WSMV Channel 4

The Magnificent Seven: Where are they now?

Posted: Updated:

The teenagers that became sports icons when they won gold at the Atlanta Olympics are now authors, coaches, mothers, government employees and doctors. 


Kerri Strug



Then: An 18-year-old without the star power of her teammates—until one gutsy vault make her an Olympic icon


Now: A 38-year-old civil servant with over a decade of experience working with the U.S. government


Strug never competed again after her vault in the team final. Despite the fact that she didn’t actually need to land a second vault to secure gold for the U.S. women—they already had enough of a lead that they would have won without Strug’s score—she became a national hero.


She appeared on Saturday Night Live, The Tonight Show with Jay Leno and Beverly Hills 90210, the covers of Time and People Magazine, and published a memoir titled “Landing on My Feet: A Diary of Dreams.”


Strug enrolled in the University of California, Los Angeles in the fall of 1996. She transferred to Stanford after her sophomore year, and one semester was in the same statistics class as her 1996 teammate, Amy Chow. Strug graduated with a B.A. in Communications and continued her Stanford education to earn a Master’s in Sociology.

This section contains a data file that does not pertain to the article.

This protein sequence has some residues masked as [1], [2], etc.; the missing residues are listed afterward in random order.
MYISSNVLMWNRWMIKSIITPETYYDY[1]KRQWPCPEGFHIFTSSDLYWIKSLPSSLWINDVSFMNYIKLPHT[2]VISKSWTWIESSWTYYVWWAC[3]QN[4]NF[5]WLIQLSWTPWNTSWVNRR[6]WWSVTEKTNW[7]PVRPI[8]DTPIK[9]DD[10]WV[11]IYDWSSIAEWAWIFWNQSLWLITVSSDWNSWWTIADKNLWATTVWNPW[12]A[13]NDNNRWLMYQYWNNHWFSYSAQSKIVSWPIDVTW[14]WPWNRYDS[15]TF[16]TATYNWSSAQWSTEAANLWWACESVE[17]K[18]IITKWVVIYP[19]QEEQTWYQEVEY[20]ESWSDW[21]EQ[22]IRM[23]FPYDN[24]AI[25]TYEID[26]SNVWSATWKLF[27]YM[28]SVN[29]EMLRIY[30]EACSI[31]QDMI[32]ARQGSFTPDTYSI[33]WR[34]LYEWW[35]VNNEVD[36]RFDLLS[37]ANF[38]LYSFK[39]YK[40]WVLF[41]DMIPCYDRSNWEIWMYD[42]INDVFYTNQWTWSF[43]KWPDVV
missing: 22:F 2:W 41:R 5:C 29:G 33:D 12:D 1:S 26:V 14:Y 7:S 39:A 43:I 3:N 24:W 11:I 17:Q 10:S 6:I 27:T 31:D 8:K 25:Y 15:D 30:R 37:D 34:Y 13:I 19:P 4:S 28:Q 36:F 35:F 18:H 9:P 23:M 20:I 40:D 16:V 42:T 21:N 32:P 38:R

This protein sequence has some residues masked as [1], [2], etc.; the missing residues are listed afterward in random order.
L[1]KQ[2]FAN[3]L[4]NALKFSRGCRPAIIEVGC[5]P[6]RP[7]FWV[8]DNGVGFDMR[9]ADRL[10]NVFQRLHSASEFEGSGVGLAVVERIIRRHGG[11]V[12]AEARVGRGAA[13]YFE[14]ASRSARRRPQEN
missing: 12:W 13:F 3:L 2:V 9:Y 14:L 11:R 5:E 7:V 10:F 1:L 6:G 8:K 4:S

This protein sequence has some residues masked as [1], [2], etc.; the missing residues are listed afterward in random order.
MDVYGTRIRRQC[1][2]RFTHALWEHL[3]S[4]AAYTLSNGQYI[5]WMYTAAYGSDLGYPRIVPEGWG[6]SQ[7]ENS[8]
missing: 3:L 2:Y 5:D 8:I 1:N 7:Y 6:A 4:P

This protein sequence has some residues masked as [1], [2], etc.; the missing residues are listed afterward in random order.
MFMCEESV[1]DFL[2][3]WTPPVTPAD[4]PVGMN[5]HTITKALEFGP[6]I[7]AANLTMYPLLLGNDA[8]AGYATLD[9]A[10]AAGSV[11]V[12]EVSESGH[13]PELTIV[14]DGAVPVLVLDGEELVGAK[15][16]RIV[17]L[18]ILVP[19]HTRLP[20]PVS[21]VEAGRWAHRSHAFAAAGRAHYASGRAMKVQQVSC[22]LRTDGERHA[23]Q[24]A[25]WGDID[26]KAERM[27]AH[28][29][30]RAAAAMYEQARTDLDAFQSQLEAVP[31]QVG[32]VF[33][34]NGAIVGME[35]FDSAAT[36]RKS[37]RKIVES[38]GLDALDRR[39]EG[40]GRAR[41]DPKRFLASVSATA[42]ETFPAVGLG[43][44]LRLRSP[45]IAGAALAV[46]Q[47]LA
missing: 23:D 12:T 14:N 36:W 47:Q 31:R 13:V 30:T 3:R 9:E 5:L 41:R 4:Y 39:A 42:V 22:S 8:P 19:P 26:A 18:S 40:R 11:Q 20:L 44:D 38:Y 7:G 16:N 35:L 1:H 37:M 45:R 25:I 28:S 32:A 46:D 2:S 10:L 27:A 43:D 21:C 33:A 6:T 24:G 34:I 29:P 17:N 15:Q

Her first job out of college was as a second grade teacher in San Jose, Calif. In 2003, she moved to Washington, D.C. to work with the Department of the Treasury in the Office of General Counsel.


She’s continued her work with the government and is currently a program manager for the U.S. Department of Justice's Office of Juvenile Justice and Delinquency Prevention.


In 2010, she married Robert Fischer III, a lawyer, and they have two children: Tyler, 4, and Alayna, 2. They live in Strug’s hometown of Tucson, Arizona. She is still 4-foot-10. 



Shannon Miller



Then:  A shy 19-year-old with 16 total Olympic and world championship medals


Now: A poised 39-year-old author, broadcaster and motivational speaker who is still the most decorated U.S. gymnast of all time


Miller was already a five-time medalist from the 1992 Olympics when she competed with the Magnificent Seven at the 1996 Games. With her signature scrunchie, she was the only Magnificent Seven gymnast to win an individual gold (on balance beam) at the Atlanta Olympics.


She’s also the only woman to be inducted into the U.S. Olympic Hall of Fame twice, both as an individual athlete and as a member of a team with the Magnificent Seven.